Dec 28 2015
From Joy to Justice and Back Again
by Rev. Nancy Palmer Jones
Here at First Unitarian, we move from December’s worship theme of Joy into January’s theme of Justice on purpose. It’s no accident that these themes sit side by side in this church year. Does this surprise you?
Many of us think of justice making as hard work—and indeed it is. Systemic roadblocks and our human failings often make the road to justice a long, winding, muddy, and difficult journey.
But we Unitarian Universalists have a mind and heart for justice. A vision of a better world, the conviction that we can help to create it, and a passion for taking action in solidarity with our kin near and far—all these act like a compass for the journey. And in my experience, once we set out along the road, we discover just how much joy comes with the journey itself. No wonder coauthor Karin Lin and I have chosen as our book’s working title The Joy of the Journey: Unitarian Universalist Congregations on the Road to Multiculturalism! For us, justice and joy walk hand in hand, just as injustice travels with pain, delay, and frustration. When we live leaning toward justice, we encounter all of these companions.
Some of my learnings on this journey keep me moving forward. Let me offer these conversation starters for our month of renewed exploration of this theme:
- Justice is partial—by which I mean two things:
First, justice usually arrives in bite-sized pieces. We never get every change that we want; no justice is “final.” This means that it’s crucial to celebrate every move in the right direction. Marriage equality was a big win in 2015! We know we have much more work to do—for transgender rights and understanding, to name just one area where lives are at stake. Relishing the joy of each win gives us energy for the work to come. We will spend some time this month lifting up our progress toward justice in the past year.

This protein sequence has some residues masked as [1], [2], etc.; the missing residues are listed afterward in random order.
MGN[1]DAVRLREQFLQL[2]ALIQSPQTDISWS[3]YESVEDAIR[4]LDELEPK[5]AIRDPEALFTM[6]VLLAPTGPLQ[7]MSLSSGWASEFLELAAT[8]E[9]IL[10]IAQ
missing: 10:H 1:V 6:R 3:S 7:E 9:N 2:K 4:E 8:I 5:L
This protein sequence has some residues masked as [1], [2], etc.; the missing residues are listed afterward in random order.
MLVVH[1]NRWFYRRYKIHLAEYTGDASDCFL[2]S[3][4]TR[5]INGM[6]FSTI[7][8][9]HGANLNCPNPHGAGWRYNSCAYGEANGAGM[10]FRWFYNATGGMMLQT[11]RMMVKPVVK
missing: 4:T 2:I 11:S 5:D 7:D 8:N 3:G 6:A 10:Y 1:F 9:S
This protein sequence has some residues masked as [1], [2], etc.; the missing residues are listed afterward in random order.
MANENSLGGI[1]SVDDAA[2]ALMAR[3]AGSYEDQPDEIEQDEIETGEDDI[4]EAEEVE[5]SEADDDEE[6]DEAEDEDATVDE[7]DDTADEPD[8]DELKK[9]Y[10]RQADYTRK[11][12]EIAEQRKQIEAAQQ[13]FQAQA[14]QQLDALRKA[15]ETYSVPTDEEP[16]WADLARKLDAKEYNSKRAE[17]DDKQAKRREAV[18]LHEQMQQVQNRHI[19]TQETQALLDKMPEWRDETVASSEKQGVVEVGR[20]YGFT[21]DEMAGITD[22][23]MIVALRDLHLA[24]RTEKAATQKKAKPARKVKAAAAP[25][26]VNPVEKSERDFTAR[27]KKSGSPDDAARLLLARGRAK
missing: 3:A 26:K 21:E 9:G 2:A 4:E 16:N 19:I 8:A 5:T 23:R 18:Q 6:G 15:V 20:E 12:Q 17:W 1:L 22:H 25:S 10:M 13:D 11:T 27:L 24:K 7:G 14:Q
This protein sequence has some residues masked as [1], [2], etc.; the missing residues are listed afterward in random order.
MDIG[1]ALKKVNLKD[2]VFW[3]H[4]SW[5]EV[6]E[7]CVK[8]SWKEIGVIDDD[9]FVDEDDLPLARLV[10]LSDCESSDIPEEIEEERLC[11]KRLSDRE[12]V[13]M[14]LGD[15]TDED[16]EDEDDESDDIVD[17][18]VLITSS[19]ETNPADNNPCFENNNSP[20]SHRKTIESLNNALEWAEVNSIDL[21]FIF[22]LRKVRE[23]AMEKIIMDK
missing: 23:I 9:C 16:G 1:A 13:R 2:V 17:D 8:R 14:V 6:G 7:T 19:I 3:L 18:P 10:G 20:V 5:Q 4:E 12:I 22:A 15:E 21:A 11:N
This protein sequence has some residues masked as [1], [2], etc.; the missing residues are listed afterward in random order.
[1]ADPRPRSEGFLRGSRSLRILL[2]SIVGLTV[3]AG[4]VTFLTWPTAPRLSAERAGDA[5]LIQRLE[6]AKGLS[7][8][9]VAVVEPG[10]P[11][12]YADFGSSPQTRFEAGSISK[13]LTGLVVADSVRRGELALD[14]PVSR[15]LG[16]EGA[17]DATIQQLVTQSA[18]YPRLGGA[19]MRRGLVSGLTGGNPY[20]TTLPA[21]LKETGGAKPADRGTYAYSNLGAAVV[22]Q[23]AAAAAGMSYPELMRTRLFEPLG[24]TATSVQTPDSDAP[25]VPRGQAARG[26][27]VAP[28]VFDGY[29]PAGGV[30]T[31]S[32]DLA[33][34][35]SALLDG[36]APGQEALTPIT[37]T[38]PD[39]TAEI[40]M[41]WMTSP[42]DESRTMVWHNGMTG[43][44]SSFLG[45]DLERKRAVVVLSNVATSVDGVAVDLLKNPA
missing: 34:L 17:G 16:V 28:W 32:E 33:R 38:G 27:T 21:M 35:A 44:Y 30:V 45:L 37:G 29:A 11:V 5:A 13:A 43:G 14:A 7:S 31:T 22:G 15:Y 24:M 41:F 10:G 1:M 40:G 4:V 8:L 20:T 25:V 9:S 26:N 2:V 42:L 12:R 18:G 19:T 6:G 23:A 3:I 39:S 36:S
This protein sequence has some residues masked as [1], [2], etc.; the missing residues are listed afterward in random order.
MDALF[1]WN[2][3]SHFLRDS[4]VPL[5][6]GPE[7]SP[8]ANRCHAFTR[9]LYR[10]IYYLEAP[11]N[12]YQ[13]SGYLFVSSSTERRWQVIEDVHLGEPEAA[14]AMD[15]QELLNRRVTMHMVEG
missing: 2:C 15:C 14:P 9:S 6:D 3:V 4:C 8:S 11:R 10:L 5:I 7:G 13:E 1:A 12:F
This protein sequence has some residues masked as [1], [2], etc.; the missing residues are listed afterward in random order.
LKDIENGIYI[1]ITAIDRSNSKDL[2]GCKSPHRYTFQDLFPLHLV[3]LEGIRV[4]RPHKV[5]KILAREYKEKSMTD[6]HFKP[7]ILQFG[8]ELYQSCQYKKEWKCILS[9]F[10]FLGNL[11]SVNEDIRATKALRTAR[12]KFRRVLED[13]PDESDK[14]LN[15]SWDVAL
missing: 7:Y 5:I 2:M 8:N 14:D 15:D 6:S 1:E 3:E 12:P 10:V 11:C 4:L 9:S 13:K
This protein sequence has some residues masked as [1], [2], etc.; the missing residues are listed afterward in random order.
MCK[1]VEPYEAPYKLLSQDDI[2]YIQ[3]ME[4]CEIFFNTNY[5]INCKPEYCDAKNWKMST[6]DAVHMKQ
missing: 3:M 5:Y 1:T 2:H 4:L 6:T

Second, justice is partial in the sense that it is “biased”; it leans in a particular direction. The scales of Lady Justice tip toward all that’s loving, compassionate, and inclusive. Justice leans in the direction of those who are oppressed and marginalized by society’s broken assumptions that some categories of people are “better” than others based on race, gender, gender identity, abilities, sexual orientation, class, education, ethnicity, religion, and so on.
Yes, no doubt some of you are already objecting to my description of Lady Justice here. Isn’t she supposed to be impartial, with the scales neatly balanced? I claim poetic license, along with the wisdom of such traditions as liberation theology, where Jesus’ “preferential option for the poor” marked a new era in justice making. We need a compass for the journey of justice making—and this is as strong a compass as I know.
Perhaps Dr. Cornel West better sums up what I mean when he says, “Never forget that justice is what love looks like in public.” As always, the love referred to here is muscular and active, not sentimental and passive—a Love that connects us to something larger, extending beyond our individual limits, yet it gets expressed in sturdy, practical ways through our individual and collective words and deeds. Love made visible in all that we say and do.
- Justice making relies on authentic, accountable relationships across all kinds of diversities. And that’s the real joy of the work—the fun, and interest, and curiosity, and warmth, and compassion, and humanity of it.
In congregants’ responses to our Vision 2020 conversations, First Unitarian’s leaders hear your hunger for a better world that we help create. Racial justice, economic justice, environmental justice; issues of homelessness and mental health—these aspects of our lives cry out for our attention and our care. Just as we discovered in December, when we turn toward what we love with a deep, abiding love, we discover the joy that both guides us and fuels us for the journey we have ahead. Come, join in the journey! Let us be joyful, committed companions for each other on the road to justice!
With renewed love and commitment,
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